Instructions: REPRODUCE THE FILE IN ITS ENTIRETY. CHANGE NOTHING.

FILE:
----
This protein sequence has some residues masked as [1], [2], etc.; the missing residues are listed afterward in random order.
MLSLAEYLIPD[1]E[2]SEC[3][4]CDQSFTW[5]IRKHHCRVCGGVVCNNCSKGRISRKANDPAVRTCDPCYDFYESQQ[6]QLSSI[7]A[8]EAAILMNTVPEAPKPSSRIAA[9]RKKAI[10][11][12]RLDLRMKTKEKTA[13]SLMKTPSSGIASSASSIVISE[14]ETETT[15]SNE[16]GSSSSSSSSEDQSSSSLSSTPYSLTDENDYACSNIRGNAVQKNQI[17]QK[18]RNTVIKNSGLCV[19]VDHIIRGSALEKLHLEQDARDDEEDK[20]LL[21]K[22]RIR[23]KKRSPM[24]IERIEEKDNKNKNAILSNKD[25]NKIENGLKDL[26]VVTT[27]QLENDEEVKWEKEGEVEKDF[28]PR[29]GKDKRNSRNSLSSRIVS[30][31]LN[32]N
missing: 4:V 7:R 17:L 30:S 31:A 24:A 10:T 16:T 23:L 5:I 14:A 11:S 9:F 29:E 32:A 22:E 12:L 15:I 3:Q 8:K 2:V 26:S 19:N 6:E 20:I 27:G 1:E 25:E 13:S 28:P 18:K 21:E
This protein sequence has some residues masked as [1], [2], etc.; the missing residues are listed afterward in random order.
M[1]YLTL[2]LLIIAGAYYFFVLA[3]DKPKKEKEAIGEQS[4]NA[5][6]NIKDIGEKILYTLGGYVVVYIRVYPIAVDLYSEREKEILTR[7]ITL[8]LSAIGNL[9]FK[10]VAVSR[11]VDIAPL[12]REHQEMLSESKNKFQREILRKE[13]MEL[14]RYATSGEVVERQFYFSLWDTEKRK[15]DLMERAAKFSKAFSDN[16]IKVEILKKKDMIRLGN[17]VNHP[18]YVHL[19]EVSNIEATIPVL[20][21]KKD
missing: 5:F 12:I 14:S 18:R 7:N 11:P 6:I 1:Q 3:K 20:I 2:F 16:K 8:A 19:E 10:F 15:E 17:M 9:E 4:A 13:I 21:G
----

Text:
This protein sequence has some residues masked as [1], [2], etc.; the missing residues are listed afterward in random order.
MLSLAEYLIPD[1]E[2]SEC[3][4]CDQSFTW[5]IRKHHCRVCGGVVCNNCSKGRISRKANDPAVRTCDPCYDFYESQQ[6]QLSSI[7]A[8]EAAILMNTVPEAPKPSSRIAA[9]RKKAI[10][11][12]RLDLRMKTKEKTA[13]SLMKTPSSGIASSASSIVISE[14]ETETT[15]SNE[16]GSSSSSSSSEDQSSSSLSSTPYSLTDENDYACSNIRGNAVQKNQI[17]QK[18]RNTVIKNSGLCV[19]VDHIIRGSALEKLHLEQDARDDEEDK[20]LL[21]K[22]RIR[23]KKRSPM[24]IERIEEKDNKNKNAILSNKD[25]NKIENGLKDL[26]VVTT[27]QLENDEEVKWEKEGEVEKDF[28]PR[29]GKDKRNSRNSLSSRIVS[30][31]LN[32]N
missing: 4:V 7:R 17:L 30:S 31:A 24:A 10:T 16:T 23:L 5:I 14:A 11:S 9:F 29:E 32:A 22:E 12:L 15:I 3:Q 8:K 2:V 26:S 19:N 6:E 20:I 27:G 1:E 25:E 13:S 28:P 18:K 21:E
This protein sequence has some residues masked as [1], [2], etc.; the missing residues are listed afterward in random order.
M[1]YLTL[2]LLIIAGAYYFFVLA[3]DKPKKEKEAIGEQS[4]NA[5][6]NIKDIGEKILYTLGGYVVVYIRVYPIAVDLYSEREKEILTR[7]ITL[8]LSAIGNL[9]FK[10]VAVSR[11]VDIAPL[12]REHQEMLSESKNKFQREILRKE[13]MEL[14]RYATSGEVVERQFYFSLWDTEKRK[15]DLMERAAKFSKAFSDN[16]IKVEILKKKDMIRLGN[17]VNHP[18]YVHL[19]EVSNIEATIPVL[20][21]KKD
missing: 5:F 12:I 14:S 18:R 7:N 11:P 6:I 1:Q 3:K 20:I 2:F 16:K 8:A 19:E 10:F 15:E 17:M 9:E 4:A 13:I 21:G